Many smokers have the mistaken belief that they can’t carry life insurance because no company would approve their application. While smokers can expect to pay more for a life insurance policy, not every company will deny an application outright. From the insurance company’s perspective, smoking is a lifestyle choice and is no different from someone who overeats or drinks alcohol to excess. Each carries unique health risks that the life insurance company rates accordingly.
How Smoking Can Affect Life Insurance Premiums
Depending on the company providing coverage, smokers may pay up to four times more for the same life insurance benefits as someone who does not smoke. However, it’s important to keep in mind that smoking alone does not determine the premium rates for approved applicants. The life insurance underwriter also considers age, weight, whether the applicant is generally in good health, family health history, and other factors.
Another thing that surprises smokers is that some life insurance companies determine rates based on how much and how often the applicant uses tobacco products. Those who are only occasional smokers could end up paying significantly less for their life insurance policy.
Underwriting Criteria for Smokers
Life insurance companies ask questions on the initial application to determine if someone is a smoker. These typically include:
- Has the applicant used any tobacco product even one time in the past year?
- Is the applicant currently using nicotine gum, a patch, or another smoking cessation product? Has he or she used any of these products in the past 12 months?
By asking these questions, the underwriter is trying to determine whether the applicant regularly uses any form of tobacco or has used it in the recent past. After reviewing the entire application, the underwriter assesses the risk to the company to provide life insurance to the applicant.
The Medical Examination for Smokers
Before the life insurance provider approves an applicant for coverage, he or she may need to submit a medical examination, which typically involves the following:
- Verifying the height and weight listed by the applicant
- Blood pressure check
- Investigation of pre-existing conditions and any genetic pre-disposition the applicant may have to a serious health condition
- A test that measures if the applicant has cotinine, a chemical in several nicotine products, present in the urine or saliva. If the applicant didn’t disclose nicotine use and the medical exam uncovers it, the life insurance company will most likely discontinue the underwriting process and deny coverage.
Consequences of Committing Fraud on a Life Insurance Application
If an applicant states that he or she is a non-smoker on the life insurance application and somehow passes the medical exam, there’s always the risk of the company discovering the truth later. Life insurance providers investigate the medical records, recent health information, and the circumstances of a policyholder’s death for every claim it receives. Should the insurer discover that the applicant provided false information regarding smoking, the family of the deceased would not receive any benefits. They would only receive a refund of the policyholder’s premiums.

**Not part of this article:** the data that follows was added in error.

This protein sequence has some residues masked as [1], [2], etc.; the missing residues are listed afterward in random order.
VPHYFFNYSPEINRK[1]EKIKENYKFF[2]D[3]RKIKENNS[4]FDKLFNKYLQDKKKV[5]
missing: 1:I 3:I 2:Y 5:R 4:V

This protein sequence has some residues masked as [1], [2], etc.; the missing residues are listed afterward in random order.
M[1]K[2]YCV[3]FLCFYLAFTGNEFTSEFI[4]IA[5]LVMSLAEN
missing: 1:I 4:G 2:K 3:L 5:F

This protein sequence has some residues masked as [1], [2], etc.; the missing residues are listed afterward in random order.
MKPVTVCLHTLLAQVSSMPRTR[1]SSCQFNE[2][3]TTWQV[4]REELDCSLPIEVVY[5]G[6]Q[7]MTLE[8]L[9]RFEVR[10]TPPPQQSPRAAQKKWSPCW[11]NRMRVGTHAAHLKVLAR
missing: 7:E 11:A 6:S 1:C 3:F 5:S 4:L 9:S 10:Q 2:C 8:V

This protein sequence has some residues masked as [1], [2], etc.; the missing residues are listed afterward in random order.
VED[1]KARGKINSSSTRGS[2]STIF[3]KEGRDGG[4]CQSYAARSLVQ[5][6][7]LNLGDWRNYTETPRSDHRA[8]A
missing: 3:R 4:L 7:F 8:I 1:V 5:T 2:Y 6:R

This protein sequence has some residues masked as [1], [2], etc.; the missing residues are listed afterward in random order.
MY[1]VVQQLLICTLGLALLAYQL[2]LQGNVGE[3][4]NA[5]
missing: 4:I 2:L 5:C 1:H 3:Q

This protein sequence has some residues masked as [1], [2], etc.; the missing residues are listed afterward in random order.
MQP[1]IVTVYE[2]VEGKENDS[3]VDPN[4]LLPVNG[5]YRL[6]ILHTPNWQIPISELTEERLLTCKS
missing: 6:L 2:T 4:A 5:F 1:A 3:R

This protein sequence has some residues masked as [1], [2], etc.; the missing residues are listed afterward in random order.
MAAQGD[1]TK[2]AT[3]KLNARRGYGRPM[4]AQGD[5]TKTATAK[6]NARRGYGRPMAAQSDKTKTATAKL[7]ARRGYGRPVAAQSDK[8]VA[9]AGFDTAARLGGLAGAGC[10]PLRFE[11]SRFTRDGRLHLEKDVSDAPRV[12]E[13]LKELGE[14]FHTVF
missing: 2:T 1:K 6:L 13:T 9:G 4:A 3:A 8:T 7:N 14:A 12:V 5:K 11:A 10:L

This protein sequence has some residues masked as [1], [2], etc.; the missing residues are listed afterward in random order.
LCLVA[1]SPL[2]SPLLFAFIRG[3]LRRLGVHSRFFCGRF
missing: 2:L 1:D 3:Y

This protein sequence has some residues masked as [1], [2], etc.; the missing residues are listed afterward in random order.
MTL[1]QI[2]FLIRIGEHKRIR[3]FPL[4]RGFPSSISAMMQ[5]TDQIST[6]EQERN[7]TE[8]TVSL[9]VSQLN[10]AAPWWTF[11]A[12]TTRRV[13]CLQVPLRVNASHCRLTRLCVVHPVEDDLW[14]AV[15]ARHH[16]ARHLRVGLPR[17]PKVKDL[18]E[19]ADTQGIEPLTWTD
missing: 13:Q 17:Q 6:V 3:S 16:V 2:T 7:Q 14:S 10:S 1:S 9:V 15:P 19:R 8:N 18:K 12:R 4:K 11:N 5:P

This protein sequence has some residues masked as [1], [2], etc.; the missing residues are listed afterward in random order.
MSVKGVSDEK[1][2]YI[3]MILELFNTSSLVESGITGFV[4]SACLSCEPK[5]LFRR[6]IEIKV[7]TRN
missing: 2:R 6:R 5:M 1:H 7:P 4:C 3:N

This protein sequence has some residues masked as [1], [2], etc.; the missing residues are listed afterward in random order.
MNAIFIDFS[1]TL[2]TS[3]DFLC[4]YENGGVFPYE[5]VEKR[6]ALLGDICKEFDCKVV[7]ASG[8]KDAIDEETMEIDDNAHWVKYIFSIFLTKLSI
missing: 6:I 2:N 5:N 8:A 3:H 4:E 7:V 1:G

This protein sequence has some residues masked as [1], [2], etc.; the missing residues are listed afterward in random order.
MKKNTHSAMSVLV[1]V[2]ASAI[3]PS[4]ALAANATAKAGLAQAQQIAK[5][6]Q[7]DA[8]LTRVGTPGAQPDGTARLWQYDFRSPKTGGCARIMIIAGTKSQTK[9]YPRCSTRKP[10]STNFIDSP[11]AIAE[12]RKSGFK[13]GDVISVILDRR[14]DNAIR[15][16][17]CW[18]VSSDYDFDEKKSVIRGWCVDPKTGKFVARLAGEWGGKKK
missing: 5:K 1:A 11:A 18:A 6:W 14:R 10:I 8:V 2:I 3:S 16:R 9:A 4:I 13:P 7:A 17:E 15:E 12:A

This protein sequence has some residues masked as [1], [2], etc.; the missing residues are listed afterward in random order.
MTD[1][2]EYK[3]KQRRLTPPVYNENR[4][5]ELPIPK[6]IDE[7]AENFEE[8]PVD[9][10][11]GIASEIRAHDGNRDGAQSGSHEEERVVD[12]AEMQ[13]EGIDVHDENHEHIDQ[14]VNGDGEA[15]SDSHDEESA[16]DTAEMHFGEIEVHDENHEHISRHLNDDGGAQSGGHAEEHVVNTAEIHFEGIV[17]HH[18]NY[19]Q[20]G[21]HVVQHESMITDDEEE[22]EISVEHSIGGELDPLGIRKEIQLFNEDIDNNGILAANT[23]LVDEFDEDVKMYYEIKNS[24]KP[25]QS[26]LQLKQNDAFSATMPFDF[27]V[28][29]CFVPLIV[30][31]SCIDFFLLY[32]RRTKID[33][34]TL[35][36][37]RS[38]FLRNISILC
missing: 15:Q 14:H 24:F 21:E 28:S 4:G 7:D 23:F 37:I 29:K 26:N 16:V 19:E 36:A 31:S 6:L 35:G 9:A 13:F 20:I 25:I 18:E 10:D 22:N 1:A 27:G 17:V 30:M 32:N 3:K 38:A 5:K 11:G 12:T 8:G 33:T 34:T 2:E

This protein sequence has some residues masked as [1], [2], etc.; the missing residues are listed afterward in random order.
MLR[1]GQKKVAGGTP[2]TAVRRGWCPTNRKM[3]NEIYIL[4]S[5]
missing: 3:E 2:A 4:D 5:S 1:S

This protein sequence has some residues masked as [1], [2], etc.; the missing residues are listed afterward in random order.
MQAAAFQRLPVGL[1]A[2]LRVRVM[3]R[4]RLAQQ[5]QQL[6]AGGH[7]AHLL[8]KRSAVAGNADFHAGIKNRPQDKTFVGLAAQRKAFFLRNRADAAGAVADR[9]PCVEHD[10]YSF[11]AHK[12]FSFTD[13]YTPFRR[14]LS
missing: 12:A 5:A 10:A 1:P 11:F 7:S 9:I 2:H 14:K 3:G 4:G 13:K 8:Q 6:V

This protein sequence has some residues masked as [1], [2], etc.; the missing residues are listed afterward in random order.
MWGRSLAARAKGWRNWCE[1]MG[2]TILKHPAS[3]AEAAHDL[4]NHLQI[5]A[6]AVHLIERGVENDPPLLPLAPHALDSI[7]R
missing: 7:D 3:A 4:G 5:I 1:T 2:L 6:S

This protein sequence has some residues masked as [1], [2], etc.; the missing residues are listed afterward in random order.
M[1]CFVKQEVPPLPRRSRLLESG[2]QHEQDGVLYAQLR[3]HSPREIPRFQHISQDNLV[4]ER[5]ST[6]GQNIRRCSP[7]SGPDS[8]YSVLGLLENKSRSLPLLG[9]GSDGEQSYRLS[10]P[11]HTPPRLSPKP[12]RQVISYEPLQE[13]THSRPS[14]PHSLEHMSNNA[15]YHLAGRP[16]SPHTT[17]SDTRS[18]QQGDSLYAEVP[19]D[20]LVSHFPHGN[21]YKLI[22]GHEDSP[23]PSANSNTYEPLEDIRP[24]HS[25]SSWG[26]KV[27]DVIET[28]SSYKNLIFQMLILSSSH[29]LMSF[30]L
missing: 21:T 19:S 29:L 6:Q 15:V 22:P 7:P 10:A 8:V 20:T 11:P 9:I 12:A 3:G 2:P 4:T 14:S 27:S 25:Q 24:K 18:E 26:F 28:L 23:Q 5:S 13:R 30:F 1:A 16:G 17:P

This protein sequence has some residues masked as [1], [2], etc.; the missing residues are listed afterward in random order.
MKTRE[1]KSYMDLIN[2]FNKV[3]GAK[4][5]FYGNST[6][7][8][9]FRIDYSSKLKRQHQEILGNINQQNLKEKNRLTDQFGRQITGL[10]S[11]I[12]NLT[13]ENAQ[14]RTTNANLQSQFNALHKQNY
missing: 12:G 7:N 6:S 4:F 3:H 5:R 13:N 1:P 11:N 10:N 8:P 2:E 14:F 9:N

How Life Insurance Companies Classify Someone as a Smoker
Most life insurance providers classify someone as a smoker if he or she has smoked cigarettes or cigars at any point during the past year. That includes chewing tobacco and dipping.
Tips for Smokers Applying for Life Insurance
Smokers shouldn’t assume they must accept coverage from a life insurance company just because they received approval. For something as important as life insurance, it’s essential to compare rates and benefits as well as negotiate whenever possible to get the best possible coverage. The following tips may also prove useful:
- People interested in life insurance should buy it as early in life as possible. Smokers in their 20s and 30s have the best chance of finding affordable rates, especially if they don’t have any other lifestyle factors insurers consider risky and are in good health.
- Life insurance companies typically charge premiums based on the range of coverage provided to the applicant. For example, a person would pay more for $250,000 to $300,000 worth of benefits than they would for a $249,000 payout. Therefore, it makes good financial sense for applicants to consider what their family would need to survive after their death since it could cost significantly less to drop to a lower coverage category.
- All people who hold a life insurance policy should review it at least once every three years to see if lower rates are available. That is especially important when life circumstances change, such as the policyholder quitting smoking. Most life insurance companies allow former smokers to switch to the non-smoker rate if they can prove they have been completely tobacco-free for at least one year.
The best way for people who smoke to find an adequate life insurance policy is to apply to several companies and compare benefits. Some insurers have stricter underwriting criteria than others, so asking about smoking upfront will save time and hassle if the company wouldn’t even consider an application from a smoker.